With your mention of REI Re-Sale stores, we wanted to share that this year we opened two Garage Sale stores where members can always find great deals on gently used gear. They are located in Manhattan Beach (LA area) and Conshohocken (Philadelphia area). The Manhattan Beach store is also piloting a trade-in program for co-op members. If you are around either of these locations during your travels, it might be fun to stop in and see what is there!

At REI, we believe time outside is fundamental to a life well lived.

Other ideas for the Cooperative Action Network, other than writing Congress (which is important), REI could sponsor tree planting, clean ups - both parks and rivers/streams/lakes, wetland reclamation projects, or some other, with members doing the work under the supervision/know-how of either REI staff or someone else located by REI.  I'd also put a tab on the website for the Coop Action like you have for conversations.  Also, put a topic/heading for fighting climate change and or environmental cleanup in the Conversation space.  This is all a way to help people find it and feel involved.  Once they start feeling involved, the will get involved and do more.

Found Myself Outside

@Luv2Kayak love these suggestions!

In case you hadn't seen it, REI and Friends of the Blue Hills just hosted a tree-planting event in the Boston market in celebration of Earth Day last week! And throughout the Bay Area last weekend, we worked with multiple REI grant partners to host neighborhood clean-ups. These are two great examples of the good we can all accomplish when we come together for a common purpose!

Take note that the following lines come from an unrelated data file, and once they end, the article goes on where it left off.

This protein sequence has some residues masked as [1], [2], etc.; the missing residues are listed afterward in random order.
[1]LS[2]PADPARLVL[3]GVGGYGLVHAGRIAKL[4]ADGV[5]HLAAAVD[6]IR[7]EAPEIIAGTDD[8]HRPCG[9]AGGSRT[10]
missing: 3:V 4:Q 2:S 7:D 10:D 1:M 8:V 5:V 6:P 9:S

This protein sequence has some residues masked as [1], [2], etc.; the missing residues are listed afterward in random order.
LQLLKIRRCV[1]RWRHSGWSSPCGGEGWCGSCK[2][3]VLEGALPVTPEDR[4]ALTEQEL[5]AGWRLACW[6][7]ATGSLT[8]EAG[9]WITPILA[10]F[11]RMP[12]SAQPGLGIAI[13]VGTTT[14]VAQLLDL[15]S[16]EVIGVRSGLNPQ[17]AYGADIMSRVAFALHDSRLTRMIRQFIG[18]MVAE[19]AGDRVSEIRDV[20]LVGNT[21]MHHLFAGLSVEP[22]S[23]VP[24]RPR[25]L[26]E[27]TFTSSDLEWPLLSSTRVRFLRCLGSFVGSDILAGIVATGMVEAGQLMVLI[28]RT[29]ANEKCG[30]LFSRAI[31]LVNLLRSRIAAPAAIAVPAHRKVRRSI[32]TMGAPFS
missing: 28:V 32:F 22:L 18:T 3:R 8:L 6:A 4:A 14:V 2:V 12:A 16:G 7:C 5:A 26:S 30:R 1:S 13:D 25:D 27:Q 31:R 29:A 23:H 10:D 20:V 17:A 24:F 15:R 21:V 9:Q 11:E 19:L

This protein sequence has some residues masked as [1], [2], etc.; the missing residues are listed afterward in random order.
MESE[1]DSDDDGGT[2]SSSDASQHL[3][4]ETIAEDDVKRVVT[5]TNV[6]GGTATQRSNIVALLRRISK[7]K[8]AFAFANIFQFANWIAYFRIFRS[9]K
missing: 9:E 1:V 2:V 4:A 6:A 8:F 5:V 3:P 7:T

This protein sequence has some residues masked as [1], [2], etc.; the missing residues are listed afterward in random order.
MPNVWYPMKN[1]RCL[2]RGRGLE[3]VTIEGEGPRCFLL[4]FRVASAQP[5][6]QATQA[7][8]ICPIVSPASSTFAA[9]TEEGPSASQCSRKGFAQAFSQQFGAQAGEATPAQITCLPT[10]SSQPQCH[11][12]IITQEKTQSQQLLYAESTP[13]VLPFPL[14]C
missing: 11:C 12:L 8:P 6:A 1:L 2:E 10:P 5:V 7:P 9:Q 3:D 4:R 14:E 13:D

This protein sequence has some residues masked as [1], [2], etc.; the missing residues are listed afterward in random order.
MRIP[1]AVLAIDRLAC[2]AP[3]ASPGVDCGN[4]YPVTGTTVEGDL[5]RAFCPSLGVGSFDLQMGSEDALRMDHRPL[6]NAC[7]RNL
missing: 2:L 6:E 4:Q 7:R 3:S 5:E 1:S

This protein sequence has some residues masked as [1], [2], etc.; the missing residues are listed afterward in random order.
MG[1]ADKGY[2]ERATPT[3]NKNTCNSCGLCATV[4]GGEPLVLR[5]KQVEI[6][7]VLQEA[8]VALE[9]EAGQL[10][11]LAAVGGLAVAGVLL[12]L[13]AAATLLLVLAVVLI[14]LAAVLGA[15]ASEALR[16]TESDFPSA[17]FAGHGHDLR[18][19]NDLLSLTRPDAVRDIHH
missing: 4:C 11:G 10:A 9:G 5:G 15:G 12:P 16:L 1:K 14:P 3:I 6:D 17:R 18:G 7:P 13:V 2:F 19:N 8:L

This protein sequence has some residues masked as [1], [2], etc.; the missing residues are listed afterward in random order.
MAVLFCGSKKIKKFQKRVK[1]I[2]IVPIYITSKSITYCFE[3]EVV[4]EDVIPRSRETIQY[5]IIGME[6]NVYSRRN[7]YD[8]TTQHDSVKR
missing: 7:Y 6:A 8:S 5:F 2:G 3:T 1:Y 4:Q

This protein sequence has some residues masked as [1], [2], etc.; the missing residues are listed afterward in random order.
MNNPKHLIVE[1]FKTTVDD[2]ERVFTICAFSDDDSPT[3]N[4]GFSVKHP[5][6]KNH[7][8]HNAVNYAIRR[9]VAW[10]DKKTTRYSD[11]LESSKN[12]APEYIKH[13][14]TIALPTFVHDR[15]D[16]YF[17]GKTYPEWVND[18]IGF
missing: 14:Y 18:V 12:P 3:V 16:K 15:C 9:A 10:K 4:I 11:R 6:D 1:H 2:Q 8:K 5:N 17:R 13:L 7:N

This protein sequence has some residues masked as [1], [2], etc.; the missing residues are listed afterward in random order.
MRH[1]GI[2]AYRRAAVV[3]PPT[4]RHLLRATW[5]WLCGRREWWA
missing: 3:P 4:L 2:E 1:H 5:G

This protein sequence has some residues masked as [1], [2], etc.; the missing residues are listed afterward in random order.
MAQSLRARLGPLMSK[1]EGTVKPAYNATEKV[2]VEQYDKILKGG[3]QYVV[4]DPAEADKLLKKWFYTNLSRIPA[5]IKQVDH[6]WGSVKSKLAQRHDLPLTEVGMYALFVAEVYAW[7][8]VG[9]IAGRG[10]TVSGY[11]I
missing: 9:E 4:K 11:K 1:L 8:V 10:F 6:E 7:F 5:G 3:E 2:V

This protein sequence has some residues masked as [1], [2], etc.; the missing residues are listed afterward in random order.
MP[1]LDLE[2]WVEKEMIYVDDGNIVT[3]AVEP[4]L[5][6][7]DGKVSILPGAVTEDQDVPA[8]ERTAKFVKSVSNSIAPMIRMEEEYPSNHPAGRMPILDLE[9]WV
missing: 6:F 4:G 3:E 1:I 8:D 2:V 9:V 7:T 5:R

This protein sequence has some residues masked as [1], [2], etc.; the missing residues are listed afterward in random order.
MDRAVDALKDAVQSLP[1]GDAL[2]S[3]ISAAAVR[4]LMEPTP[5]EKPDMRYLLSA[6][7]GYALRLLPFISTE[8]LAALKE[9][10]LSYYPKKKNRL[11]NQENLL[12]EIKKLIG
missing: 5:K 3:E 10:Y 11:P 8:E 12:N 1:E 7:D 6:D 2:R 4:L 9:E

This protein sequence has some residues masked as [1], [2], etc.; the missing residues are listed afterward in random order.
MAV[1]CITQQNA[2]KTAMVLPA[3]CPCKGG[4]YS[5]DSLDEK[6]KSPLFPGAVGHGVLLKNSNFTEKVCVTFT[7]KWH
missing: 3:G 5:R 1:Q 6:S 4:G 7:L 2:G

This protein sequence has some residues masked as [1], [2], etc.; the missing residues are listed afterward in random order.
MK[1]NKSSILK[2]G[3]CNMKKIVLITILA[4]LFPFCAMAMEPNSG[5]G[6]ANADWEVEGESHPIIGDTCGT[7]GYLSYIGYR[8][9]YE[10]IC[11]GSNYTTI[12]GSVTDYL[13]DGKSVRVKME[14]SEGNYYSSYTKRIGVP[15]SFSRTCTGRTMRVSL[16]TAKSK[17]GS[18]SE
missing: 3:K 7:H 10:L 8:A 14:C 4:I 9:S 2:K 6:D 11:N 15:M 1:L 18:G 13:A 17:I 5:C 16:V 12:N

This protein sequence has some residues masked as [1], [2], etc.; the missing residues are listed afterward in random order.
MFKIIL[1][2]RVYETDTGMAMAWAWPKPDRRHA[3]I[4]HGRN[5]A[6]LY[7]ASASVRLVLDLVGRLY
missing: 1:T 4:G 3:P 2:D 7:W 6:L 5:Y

At REI, we believe time outside is fundamental to a life well lived.

You mention "outdoor equity" which I believe involves access to the outdoors for all minority groups which would include various assemblages of Native Americans.

It is pretty clear to me that NAs have a fundamentally different perspective on the Great Outdoors, essentially vacation lands and recreational space for most of us.  The various NA perspective as more varied, comprehensive, and nuanced.  To many, the recreational space of the majority holds significant religious values, as well as significant historical memories, both good and bad.

A case in point - Spider Rock  in Canyon de Chelly.  Deeply significant  to the Navajo, who objected to the first ascent by gringos in the 1950s, although this was not known to the local NPS staff, who authorized the climb.  Once this was know, further climbs, of which there have been several, have been secretive.  A somewhat similar situation exists with Shiprock.

When working at d Chelly, my NA foremen, Chauncey Neboyia, realizing that I like to climb and explore, cautioned me about several places that I should avoid. I am grateful for his counsel to this day.  There are other examples, often involving prominent summits, throughout north America and the world.

The point is that outdoor recreational space has different significance to other groups, and in  truly tolerant and understanding society, these views would be acknowledged and respected'.

This is tricky business nd you quickly get deep into the anthropological and ethnological weeds in dealing with these subjects, but true outdoor equity requires attention to this subject.

Can REI and we, ourselves, help?  I sincerely hope so....

Superusers do not speak on behalf of REI and may have received
one or more gifts or other benefits from the co-op.